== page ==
Although spearheaded from the late 1970s by Margaret Thatcher in the U.K. and Ronald Reagan in the United States, Levitt locates the origins of modern neoliberalism much earlier, in Vienna of the 1920s, the selfsame milieu in which Karl Polanyi began his career and his profoundly divergent thinking. There, neoliberalism was championed by Friedrich Hayek and his mentor, Ludwig von Mises, who longed for a return to the pre-World War 1 laissez-faire approach. Such longings however remained in the policy wilderness until the 1960s. It was only with the re-emergence of unbridled financial markets that neoliberalism found the means to enforce its policies on a global scale.

Professor Levitt’s “great financialization” refers to the policies to liberalize and deregulate the financial sector, both at the domestic level and ultimately throughout the global economy. Initially championed by neoliberal advocates as the means to “discipline” governments to implement business-friendly policies, financial liberalization has instead brought about a series of crises from the 1970s until today. And far from engendering a self-regulating market that would automatically check against speculative excesses and bubbles, liberalization gave birth to financial innovation with an increasing appetite for risk, cloaked by opacity and the inability or unwillingness of governments to arrest the growing threats posed by all of these tendencies. The latest crisis, erupting in the heartland of the global financial sector—the United States and Europe—has as yet shown only anemic signs of recovery.

Mainstream, neoclassical economics has a lot to answer for in leading the world to the present impasse. As Paul Krugman aptly asked in a New York Times Magazine article in September 2009, how did economists get it so wrong? The answer has much to do with how mainstream economics has turned inwards, like medieval theology, becoming increasingly less relevant to the real world, even to brokers on Wall Street.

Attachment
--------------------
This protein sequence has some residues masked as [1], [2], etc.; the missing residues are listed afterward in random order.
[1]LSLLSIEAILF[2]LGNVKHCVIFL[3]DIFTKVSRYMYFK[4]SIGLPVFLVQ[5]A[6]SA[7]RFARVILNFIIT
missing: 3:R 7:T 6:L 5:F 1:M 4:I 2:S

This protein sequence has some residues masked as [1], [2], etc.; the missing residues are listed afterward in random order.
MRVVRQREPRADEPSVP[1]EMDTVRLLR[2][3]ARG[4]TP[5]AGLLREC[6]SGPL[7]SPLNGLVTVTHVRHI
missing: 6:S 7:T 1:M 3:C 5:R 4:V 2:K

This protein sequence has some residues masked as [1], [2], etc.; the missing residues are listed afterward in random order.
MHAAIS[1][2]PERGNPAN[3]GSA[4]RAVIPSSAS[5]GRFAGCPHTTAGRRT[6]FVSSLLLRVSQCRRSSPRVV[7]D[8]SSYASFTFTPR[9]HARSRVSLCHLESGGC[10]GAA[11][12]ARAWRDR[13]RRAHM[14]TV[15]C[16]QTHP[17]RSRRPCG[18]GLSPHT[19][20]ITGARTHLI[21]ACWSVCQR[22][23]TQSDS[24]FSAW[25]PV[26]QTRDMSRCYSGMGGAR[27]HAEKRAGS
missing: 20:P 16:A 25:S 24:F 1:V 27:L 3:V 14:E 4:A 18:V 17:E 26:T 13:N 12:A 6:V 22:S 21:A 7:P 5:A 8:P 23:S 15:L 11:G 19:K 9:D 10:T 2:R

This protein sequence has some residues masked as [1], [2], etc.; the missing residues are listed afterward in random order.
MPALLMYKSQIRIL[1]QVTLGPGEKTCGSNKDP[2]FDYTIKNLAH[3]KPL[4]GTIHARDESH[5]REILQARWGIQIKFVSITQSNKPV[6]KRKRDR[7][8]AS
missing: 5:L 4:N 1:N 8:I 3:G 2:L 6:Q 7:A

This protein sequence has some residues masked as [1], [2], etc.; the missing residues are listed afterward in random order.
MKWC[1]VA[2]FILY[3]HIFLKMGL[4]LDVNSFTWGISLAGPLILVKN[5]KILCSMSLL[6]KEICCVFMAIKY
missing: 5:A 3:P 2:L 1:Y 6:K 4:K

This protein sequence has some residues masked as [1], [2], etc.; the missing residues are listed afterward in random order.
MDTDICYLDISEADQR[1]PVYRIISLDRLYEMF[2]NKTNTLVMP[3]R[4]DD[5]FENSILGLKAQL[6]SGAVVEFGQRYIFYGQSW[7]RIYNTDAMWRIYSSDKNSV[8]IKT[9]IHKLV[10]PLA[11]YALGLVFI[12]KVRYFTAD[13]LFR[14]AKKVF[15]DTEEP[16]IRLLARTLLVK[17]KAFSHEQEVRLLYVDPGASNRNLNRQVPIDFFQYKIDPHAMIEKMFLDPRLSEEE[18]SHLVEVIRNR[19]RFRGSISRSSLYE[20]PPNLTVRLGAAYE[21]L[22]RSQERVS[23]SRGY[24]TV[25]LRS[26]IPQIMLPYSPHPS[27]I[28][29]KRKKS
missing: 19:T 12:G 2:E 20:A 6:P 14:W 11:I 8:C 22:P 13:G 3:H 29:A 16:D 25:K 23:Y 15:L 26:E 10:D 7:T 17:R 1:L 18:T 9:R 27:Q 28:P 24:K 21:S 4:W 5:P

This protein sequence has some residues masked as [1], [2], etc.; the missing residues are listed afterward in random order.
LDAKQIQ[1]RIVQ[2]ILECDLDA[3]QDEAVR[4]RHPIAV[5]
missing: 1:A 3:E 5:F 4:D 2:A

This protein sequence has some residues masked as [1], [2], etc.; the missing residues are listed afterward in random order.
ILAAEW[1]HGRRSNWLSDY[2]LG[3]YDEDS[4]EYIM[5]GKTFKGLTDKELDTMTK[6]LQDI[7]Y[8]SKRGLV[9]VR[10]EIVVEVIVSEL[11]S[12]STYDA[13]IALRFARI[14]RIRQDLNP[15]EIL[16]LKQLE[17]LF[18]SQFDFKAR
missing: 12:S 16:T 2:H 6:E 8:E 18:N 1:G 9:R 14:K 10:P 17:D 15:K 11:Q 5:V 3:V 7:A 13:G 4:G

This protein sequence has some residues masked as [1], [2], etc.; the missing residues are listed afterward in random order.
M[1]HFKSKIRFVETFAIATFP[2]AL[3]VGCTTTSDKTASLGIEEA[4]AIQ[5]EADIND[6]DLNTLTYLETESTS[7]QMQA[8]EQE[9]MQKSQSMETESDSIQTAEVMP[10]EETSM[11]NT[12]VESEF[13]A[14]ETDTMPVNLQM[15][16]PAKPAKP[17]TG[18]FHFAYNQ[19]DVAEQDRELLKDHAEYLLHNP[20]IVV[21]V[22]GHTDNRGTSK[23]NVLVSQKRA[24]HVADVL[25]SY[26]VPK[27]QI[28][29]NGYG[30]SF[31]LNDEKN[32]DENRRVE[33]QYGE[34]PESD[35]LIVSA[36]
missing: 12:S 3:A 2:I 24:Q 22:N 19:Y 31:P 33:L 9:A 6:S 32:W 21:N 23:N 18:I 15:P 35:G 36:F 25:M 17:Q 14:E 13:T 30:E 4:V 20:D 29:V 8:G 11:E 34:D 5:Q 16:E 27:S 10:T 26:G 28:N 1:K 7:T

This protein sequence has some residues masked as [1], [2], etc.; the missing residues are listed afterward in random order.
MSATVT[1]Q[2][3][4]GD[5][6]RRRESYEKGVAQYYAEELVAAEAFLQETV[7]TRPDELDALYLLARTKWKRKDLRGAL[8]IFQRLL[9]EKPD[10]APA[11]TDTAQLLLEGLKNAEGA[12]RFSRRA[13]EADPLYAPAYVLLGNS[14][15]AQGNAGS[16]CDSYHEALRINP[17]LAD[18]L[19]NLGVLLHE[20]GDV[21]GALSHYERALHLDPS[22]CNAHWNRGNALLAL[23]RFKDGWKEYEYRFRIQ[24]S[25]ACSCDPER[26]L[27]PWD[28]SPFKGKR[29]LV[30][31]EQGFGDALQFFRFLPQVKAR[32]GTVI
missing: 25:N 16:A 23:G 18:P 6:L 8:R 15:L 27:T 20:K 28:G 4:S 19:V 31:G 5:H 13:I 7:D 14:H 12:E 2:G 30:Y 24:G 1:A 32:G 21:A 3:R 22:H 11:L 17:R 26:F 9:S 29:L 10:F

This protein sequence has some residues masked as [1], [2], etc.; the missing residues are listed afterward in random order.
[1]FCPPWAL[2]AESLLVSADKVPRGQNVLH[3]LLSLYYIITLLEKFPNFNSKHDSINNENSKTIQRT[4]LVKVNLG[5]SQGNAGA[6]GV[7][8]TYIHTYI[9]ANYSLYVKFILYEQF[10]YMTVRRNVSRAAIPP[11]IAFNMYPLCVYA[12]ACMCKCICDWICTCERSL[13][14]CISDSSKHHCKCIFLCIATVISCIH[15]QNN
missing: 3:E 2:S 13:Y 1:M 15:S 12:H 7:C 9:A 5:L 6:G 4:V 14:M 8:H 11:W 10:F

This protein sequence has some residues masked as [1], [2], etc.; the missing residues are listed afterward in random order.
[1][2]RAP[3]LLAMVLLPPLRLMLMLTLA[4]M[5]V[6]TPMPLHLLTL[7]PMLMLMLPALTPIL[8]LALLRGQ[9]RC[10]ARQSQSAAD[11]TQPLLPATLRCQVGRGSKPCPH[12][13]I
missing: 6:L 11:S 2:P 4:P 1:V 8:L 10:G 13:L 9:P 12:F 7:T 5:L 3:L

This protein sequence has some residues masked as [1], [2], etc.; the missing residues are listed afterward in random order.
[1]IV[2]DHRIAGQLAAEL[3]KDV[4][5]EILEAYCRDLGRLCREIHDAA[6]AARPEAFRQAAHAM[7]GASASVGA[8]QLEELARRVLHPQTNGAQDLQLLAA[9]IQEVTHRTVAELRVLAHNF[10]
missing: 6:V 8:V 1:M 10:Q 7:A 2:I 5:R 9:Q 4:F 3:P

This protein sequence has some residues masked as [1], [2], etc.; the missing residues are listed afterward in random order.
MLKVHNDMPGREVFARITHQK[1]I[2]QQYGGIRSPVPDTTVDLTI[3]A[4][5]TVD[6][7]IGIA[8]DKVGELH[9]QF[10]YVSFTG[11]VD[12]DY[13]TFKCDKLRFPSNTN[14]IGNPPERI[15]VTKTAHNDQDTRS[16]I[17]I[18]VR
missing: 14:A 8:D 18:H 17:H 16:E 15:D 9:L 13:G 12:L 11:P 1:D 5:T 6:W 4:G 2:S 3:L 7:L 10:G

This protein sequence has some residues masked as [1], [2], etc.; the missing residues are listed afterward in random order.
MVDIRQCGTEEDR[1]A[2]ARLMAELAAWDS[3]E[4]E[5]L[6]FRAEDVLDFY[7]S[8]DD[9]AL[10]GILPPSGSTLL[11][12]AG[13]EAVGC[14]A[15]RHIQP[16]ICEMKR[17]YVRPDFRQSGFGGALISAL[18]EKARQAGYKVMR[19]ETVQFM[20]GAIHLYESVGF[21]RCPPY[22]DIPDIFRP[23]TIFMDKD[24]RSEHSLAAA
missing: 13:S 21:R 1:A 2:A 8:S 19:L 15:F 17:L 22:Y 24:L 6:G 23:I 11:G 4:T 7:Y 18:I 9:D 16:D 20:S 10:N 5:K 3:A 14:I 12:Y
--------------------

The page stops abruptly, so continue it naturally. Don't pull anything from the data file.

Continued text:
While she harbours deep reservations about the usefulness of much present-day economics and its complicity in the Great Financialization, Professor Levitt remains convinced that the basic tools of economics, as modified by Keynes, are essential to understanding the critical issues facing rich countries and poor alike. And like her father, she cannot imagine that economics alone can tackle today’s social and economic problems. Accordingly she urges younger scholars and activists to embrace an understanding of local history and culture, along with an interdisciplinary analysis of the opportunities and constraints facing any country or region, in order to lay the foundations for policies aimed at distributional equity and environmental sustainability.

Roy Culpeper is the former President of the North-South Institute and currently a Senior Fellow of the University of Ottawa’s School of International Development and Global Studies, and Adjunct Professor at the School of Public Policy and Administration, Carleton University.

Photo Tiffany Bailey. Used under a Creative Commons BY 2.0 licence.